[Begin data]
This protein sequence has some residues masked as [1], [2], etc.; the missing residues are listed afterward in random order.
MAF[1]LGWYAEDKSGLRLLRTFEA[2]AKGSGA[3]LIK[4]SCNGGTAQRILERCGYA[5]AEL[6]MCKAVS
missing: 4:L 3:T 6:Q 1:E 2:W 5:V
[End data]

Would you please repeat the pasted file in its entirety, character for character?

This protein sequence has some residues masked as [1], [2], etc.; the missing residues are listed afterward in random order.
MAF[1]LGWYAEDKSGLRLLRTFEA[2]AKGSGA[3]LIK[4]SCNGGTAQRILERCGYA[5]AEL[6]MCKAVS
missing: 4:L 3:T 6:Q 1:E 2:W 5:V